ADR Center for .eu attached to the Arbitration Court attached to the Czech Chamber of Commerce and the Agricultural Chamber of the Czech Republic (Czech Arbitration Court)

Panel Decision

§ B12 of the .eu Dispute Resolution Rules (ADR Rules)

Case No.: 07151
Time of Filing: 2016-02-25 11:28:14
Administrative Contact: Lada Válková
 
Complainant
Name: Bayerische Motoren Werke AG (BMW AG)
 
Complainant's Authorized Representative
Name:
 
Respondent
Name: Jiri Svec
 
Respondent's Authorized Representative
Name:
 
Domain Name(s): BMW-NAVIGATION
 
Other Legal Proceedings
The Panel is not aware of any other legal proceedings which relate to the disputed domain name.
 
English summary of the decision: English summary of this Decision is hereby attached as Annex 1
 
Factual Background
-	The disputed domain name <bmw-navigation.eu> was registered by the Respondent on 18 October 2013. 


- The Complainant, Bayerische Motoren Werke AG (BMW AG), is a holder of a word “BMW” Community Trade Mark, filing date 1 April 1996, registration date 25 February 2000, trademark no. 000091835, registered for classes 1-18, 20-30, and 32-42 (hereinafter referred to as "trademark"). The “BMW” also constitutes a distinctive part of the Complainant's company name abbreviation under which it operates worldwide.

- The Respondent is an individual based in the Czech Republic, who used the disputed domain name for offering unauthorised navigation data updates together with likely illegally created activation codes (FSC/Freischaltcode).

- The Complainant seeks transfer of the disputed domain name from the Respondent and maintains that the Respondent has registered the disputed domain name without rights or legitimate interest in the name and has acted in bad faith in registering and using it.

- In response to the Complaint the Respondent deleted the DNS records and website content, made the site inaccessible and expressed that he has no interest to renew the disputed domain name after its expiry date.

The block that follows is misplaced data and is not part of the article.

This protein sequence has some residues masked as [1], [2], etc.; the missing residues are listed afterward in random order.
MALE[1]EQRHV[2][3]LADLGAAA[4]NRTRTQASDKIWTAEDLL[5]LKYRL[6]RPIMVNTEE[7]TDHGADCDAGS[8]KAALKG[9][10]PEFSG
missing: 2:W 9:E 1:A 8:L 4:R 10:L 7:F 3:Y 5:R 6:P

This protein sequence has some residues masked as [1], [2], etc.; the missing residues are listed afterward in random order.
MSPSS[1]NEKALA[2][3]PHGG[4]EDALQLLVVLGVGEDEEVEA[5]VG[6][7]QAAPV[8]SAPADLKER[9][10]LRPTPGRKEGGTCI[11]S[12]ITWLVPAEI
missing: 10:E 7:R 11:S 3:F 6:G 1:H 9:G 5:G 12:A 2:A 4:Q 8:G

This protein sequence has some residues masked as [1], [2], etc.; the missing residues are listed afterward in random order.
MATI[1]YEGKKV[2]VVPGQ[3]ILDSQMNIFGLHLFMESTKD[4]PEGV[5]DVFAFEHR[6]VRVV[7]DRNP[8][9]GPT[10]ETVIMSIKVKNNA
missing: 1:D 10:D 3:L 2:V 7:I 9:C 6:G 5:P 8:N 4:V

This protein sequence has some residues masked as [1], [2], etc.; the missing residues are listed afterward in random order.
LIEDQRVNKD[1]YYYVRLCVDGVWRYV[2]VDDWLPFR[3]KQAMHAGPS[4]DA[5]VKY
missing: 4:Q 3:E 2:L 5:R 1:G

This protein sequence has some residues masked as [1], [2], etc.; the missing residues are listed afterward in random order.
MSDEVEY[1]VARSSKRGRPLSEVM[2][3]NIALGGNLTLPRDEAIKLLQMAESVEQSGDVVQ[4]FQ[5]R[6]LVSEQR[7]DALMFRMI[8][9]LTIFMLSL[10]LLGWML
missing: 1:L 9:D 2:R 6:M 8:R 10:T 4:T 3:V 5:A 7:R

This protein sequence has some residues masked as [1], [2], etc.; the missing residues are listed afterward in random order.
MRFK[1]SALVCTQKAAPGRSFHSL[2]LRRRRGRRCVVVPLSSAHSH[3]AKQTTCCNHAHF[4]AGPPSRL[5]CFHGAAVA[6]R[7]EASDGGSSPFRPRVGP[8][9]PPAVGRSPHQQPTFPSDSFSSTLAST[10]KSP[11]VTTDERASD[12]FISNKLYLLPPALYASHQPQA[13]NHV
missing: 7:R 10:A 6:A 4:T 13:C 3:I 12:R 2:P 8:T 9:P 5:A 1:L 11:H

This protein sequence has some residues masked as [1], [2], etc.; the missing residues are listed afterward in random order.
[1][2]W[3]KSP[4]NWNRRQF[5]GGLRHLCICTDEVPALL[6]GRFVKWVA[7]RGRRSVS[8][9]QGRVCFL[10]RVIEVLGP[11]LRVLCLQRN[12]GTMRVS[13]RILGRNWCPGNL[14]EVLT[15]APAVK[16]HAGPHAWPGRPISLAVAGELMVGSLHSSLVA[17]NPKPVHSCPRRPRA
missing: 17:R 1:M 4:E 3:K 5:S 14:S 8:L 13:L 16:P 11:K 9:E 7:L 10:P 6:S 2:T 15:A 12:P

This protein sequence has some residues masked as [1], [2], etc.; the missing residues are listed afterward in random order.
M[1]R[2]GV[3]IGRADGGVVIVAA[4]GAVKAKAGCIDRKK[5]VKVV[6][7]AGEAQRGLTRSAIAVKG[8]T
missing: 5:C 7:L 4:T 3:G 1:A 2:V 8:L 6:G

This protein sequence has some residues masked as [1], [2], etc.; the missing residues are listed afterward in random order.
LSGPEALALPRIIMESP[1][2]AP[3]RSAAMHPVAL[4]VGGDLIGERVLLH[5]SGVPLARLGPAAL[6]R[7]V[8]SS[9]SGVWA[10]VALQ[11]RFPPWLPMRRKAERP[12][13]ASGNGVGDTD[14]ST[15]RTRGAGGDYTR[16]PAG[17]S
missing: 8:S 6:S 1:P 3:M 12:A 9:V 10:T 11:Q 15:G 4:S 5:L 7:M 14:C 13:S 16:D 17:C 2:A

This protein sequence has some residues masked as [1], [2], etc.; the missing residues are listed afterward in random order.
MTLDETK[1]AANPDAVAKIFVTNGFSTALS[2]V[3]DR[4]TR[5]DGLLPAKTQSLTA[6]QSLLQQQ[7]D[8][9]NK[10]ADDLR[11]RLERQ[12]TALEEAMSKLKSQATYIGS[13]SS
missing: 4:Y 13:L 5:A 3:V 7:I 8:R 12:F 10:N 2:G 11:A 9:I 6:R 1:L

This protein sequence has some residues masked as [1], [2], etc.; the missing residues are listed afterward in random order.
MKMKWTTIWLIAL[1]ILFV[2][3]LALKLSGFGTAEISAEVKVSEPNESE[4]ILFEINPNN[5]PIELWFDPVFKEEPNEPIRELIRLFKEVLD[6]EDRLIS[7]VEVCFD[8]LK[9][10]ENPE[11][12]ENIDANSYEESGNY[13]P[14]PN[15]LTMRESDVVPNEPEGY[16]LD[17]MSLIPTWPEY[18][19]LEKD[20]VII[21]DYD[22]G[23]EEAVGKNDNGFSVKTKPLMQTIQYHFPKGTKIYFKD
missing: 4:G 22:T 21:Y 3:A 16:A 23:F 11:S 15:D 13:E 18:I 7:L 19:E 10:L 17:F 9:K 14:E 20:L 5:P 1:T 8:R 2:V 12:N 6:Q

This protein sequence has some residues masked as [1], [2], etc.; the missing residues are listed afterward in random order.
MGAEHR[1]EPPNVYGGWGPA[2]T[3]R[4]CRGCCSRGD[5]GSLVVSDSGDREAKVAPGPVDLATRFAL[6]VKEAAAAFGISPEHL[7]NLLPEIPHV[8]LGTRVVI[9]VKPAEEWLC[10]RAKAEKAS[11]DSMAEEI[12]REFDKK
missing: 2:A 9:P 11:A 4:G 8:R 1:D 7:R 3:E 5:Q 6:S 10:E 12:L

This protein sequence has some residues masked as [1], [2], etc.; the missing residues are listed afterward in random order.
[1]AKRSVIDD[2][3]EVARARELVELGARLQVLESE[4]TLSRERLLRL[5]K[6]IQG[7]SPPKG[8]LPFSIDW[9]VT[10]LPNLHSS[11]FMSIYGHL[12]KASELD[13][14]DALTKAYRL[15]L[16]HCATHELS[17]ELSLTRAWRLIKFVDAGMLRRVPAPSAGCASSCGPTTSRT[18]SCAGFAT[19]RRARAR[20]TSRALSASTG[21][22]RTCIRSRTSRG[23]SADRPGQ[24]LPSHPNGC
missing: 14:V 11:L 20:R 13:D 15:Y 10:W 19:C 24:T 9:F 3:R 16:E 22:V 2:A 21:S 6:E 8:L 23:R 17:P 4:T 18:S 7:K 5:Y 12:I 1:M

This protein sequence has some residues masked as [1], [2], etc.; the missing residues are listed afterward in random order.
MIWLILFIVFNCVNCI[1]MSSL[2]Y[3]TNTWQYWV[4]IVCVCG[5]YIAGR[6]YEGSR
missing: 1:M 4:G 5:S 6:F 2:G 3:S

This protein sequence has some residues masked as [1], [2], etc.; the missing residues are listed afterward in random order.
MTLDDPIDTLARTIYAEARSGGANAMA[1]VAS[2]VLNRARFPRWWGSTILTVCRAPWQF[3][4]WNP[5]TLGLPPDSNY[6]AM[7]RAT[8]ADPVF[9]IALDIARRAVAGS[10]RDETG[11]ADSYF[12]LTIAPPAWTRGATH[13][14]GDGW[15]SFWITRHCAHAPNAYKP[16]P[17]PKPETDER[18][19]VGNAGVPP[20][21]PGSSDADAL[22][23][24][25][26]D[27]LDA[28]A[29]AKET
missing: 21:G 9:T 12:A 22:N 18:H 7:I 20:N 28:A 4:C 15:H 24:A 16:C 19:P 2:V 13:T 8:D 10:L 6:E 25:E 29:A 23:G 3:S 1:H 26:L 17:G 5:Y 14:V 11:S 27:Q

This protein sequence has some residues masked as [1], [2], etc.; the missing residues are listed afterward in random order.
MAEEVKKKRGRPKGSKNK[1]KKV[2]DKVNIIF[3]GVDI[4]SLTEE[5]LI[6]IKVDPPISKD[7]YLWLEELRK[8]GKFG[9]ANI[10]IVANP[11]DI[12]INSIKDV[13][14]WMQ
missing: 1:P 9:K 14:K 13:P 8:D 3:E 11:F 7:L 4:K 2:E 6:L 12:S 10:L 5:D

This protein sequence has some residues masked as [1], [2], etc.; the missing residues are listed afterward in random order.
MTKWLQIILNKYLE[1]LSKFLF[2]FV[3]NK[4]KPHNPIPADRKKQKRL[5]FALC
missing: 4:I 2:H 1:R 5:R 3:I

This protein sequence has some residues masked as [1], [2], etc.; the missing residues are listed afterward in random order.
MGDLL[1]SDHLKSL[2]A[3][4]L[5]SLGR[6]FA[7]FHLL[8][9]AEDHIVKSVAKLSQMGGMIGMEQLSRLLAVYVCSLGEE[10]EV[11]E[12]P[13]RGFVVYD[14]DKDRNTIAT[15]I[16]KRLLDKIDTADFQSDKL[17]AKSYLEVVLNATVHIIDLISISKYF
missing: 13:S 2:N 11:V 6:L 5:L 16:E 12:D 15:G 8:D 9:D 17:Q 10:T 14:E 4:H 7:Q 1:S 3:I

Parties’ Contentions
  1. Complainant
    The Complainant contends as follows:
    

    - The Complainant requests the transfer of the disputed domain name <bmw-navigation.eu> as it was registered in a speculative and abusive manner, pursuant to Article 21(1) Commission Regulation (EC) No 874/2004 (the “Regulation”).

    - The disputed domain name <bmw-navigation.eu> contains the renowned company name “BMW” and the worldwide protected and well-known trademark “BMW” followed by the merely descriptive, non-distinctive term “navigation”. Therefore, the disputed domain name is identical in its distinctive part and confusingly similar to a name in respect of which a right is recognised or established by national and/or Community law.

    - The disputed domain name <bmw-navigation.eu> has been registered without rights or legitimate interest in the name and trademark “BMW” together with the descriptive term “navigation”, and it has been registered and is being used in bad faith.

    - The requirements of Article 21(2) of the Regulation are not fulfilled by the Respondent. The Respondent offers pirated navigation data updates that infringe copyrights thereto, together with illegally created activation codes (FSC/Freischaltcode). Respondent is neither allowed by nor in any way related to Complainant or its BMW distribution network. Therefore, the Respondent has no legitimate interest to use the disputed domain name in the manner described above.

    - The Respondent’s bad faith may be demonstrated in at least the provisions of the Article 21(3) (c) and (d) of the Regulation. The Respondent has registered the disputed domain name in order to establish an illegal business that is disrupting the professional activities of the Complainant. The Respondent is selling counterfeit, illegal updates for BMW navigation and intends to attract customers by using the trademark of BMW in the domain name together with the descriptive element “navigation”.

    - The Respondent is a professional counterfeiter. The disputed domain name needs to be transferred to Complainant in order to stop Respondent’s illegal business.

    The Complainant presented the following evidence, which has been assessed by the Panel:

    (1) Link to the Complainant’s website (www.bmw.com);
    (2) Excerpt regarding BMW (word), Community Trade Mark, filing date 1 April 1996, registration date 25 February 2000, trademark no. 000091835, registered for classes 1, 2, 3, 4, 5, 6, 7, 8, 9, 10, 11, 12, 13, 14, 15, 16, 17, 18, 20, 21, 22, 23, 24, 25, 26, 27, 28, 29, 30, 32, 33, 34, 35, 36, 37, 38, 39, 40, 41, 42;
    (3) Screenshots of the website (available on internet address containing the disputed domain name) with the Respondent’s content.
  2. Respondent
    The Respondent provided a brief response to the Complaint which merely reads in its relevant part: “I deleted DNS records and website content. Site is now unreachable. Domain expiry at end of October 2016. I don't renew it.” 
    

    No other reasoning or statement was provided by the Respondent.
 
Discussion and Findings
1. DOMAIN NAME IDENTICAL OR CONFUSINGLY SIMILAR TO A NAME IN RESPECT OF WHICH A RIGHT IS RECOGNIZED